What was the Pratt&Whitney engine that was not man rated at that time. The RL-10 ? They are talking Mach 20 and 200,000 fett so I am assuming a rocket engine.
Quote from: agman25 on 08/07/2009 05:15 PMWhat was the Pratt&Whitney engine that was not man rated at that time. The RL-10 ? They are talking Mach 20 and 200,000 fett so I am assuming a rocket engine.I doubt it was the RL-10, because the memo on the briefing of 26 April 1966 mentions that DDR&E assistant director John Kirk was concerned that P&W wouldn't be able to man-rate the engine within 31 months. Surely by the spring of 1966 the RL-10 was a well-known quantity.It's made clear that this is a rocket-boosted glider rather than a rocket-propelled airplane, which is listed as the next thing to be developed, to be followed in turn by a scramjet. On the whole, this seems like an attempt to resurrect Dyna-Soar, albeit on a somewhat smaller scale, three years after its death. And the scale isn't really that much different in that the speed--Mach 20-plus--is nearly orbital.To Blackstar: If you have any further "guilt" that needs to be "assuage," I'm sure we would all be only to happy to help! Thanks a lot.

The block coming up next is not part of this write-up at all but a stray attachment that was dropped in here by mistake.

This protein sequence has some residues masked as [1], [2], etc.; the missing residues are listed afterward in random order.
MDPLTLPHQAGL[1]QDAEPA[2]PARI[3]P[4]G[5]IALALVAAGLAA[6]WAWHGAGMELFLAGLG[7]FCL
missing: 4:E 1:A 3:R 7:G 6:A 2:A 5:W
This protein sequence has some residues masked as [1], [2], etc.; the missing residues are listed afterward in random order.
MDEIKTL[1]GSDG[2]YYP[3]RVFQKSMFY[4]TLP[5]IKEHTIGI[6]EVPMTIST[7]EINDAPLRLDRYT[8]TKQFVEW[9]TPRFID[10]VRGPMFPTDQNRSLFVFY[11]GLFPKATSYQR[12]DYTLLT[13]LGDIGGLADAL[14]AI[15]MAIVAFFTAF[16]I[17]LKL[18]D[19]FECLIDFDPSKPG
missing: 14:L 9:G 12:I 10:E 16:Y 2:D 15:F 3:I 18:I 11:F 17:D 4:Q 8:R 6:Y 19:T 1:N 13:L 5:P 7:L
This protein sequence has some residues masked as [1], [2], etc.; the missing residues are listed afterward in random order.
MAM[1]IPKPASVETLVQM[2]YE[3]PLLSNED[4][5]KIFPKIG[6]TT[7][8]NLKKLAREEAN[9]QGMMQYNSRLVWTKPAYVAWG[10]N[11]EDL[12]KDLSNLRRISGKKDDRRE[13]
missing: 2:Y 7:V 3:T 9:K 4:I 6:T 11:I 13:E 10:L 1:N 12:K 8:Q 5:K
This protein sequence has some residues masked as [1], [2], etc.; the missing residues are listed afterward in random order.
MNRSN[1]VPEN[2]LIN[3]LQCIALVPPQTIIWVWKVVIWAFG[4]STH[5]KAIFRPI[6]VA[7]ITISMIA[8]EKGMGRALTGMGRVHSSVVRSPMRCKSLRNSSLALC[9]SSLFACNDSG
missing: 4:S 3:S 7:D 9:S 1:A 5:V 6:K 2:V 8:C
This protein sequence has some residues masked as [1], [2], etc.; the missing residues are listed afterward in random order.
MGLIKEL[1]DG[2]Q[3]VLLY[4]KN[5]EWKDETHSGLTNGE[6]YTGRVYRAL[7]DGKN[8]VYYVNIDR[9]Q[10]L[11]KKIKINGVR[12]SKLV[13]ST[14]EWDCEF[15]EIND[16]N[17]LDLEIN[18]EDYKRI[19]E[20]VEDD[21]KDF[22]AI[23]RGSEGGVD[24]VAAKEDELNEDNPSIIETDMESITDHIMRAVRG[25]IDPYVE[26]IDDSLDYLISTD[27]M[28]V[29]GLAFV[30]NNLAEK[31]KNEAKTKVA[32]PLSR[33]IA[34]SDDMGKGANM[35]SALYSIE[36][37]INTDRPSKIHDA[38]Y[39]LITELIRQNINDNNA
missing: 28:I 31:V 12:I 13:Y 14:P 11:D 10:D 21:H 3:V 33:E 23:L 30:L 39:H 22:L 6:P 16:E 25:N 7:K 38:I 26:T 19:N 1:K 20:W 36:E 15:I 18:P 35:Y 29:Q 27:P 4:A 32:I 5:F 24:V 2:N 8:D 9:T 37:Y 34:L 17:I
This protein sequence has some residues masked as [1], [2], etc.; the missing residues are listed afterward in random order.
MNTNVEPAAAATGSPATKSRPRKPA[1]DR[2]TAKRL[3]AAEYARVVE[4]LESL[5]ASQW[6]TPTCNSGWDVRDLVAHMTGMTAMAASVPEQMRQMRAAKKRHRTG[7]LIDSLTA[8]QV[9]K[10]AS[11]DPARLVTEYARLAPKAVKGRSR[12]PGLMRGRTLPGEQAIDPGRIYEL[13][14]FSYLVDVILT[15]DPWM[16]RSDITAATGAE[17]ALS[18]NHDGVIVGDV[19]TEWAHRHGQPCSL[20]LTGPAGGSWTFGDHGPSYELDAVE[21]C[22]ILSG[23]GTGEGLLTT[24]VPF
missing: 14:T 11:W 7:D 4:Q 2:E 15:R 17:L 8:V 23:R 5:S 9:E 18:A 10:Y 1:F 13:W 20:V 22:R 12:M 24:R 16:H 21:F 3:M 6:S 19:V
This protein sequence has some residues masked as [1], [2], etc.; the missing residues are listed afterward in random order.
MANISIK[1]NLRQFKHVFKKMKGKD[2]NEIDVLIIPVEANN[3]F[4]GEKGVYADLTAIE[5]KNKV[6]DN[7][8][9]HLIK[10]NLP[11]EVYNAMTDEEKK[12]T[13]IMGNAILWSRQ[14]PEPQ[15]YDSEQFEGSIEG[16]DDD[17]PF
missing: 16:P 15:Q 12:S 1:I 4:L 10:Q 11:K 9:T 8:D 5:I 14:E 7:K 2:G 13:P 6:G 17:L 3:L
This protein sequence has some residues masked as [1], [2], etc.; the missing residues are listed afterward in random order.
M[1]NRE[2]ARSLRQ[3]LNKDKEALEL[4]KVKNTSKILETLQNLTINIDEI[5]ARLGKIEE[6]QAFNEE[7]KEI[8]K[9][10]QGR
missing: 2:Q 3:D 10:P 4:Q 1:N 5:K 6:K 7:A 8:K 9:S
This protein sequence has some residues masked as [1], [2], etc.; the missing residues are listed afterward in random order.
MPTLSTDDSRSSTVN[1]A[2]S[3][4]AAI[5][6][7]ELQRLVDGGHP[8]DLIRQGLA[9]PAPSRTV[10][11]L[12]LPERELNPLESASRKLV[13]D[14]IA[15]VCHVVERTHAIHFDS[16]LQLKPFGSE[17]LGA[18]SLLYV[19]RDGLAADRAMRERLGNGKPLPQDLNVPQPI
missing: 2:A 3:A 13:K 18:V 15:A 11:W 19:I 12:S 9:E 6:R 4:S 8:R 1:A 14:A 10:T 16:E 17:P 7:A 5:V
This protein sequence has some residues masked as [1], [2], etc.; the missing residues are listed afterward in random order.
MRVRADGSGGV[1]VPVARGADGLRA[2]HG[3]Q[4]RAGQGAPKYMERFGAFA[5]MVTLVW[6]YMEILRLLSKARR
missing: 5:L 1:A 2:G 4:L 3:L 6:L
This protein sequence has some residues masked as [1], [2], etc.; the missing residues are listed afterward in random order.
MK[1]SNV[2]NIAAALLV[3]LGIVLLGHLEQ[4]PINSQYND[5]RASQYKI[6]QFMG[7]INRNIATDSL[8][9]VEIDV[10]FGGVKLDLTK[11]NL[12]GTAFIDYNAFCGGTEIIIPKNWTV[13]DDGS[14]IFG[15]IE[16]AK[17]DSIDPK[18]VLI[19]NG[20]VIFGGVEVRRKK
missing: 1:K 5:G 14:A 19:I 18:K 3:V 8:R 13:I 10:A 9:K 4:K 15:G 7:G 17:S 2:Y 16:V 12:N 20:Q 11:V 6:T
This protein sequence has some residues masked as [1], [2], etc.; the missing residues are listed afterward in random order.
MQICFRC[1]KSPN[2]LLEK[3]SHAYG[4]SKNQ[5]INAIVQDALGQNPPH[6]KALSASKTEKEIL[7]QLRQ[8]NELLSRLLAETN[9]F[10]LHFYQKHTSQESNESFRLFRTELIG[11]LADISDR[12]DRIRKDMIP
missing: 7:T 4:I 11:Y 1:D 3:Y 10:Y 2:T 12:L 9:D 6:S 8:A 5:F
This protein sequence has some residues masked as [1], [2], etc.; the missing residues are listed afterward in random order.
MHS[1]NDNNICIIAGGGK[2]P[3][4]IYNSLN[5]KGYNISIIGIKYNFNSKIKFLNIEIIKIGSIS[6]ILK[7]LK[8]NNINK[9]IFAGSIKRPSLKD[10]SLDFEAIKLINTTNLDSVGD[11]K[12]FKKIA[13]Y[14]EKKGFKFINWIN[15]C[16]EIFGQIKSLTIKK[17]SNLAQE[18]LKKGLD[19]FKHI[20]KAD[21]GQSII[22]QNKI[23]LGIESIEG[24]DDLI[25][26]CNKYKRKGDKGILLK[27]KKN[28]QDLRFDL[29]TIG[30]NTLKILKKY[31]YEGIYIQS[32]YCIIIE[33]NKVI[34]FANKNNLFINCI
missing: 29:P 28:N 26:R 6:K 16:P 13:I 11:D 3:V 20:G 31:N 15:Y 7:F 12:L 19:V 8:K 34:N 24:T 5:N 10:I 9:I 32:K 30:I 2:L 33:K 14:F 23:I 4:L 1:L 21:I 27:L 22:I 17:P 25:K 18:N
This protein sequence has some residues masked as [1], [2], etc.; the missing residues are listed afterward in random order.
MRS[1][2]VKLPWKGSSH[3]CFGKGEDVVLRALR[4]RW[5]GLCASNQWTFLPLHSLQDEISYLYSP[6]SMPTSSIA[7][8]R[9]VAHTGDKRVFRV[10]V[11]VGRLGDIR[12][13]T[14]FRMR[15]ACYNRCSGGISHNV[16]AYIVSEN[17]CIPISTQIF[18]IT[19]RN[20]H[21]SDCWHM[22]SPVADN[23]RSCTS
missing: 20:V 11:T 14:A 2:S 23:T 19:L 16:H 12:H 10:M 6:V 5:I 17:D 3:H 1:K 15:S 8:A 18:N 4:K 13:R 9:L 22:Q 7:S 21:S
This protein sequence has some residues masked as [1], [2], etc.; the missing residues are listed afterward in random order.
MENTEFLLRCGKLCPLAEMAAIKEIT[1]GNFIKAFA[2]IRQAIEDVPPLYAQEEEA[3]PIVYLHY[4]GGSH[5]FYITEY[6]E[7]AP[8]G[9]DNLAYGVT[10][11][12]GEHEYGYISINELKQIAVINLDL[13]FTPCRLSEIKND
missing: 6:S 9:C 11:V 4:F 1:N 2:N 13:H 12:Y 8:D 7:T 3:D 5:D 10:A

It's difficult to believe that with all of this interest in such a vehicle over the last several decades, nothing has ever come of it!
Mulready's book about advanced engine development at Pratt and Whitney says that they designed and built a reusable staged combustion LOX/LH2 engine for some secret Air Force project, and used the knowledge from that project in their unsuccessful SSME bid. I don't have it with me so I can't look up the name of the engine, but it seems likely that this is the engine that is being discussed. I seem to recall it was around 200klb thrust, which at two engines a vehicle means that this would be pretty damn large for an air-dropped system.The use of the term "man-rate" is interesting.Mulready's book also has a mention of an impressive-sounding fabrication technology to make titanium sandwich structures with conventional steel-rolling technology.
A question if I may.I came across this interesting article in Janes:http://www.janes.com/defence/news/jidr/jidr000105_01_n.shtmlAfter reading this (and with our thread here in mind) I was wondering if it may be russian, overflights?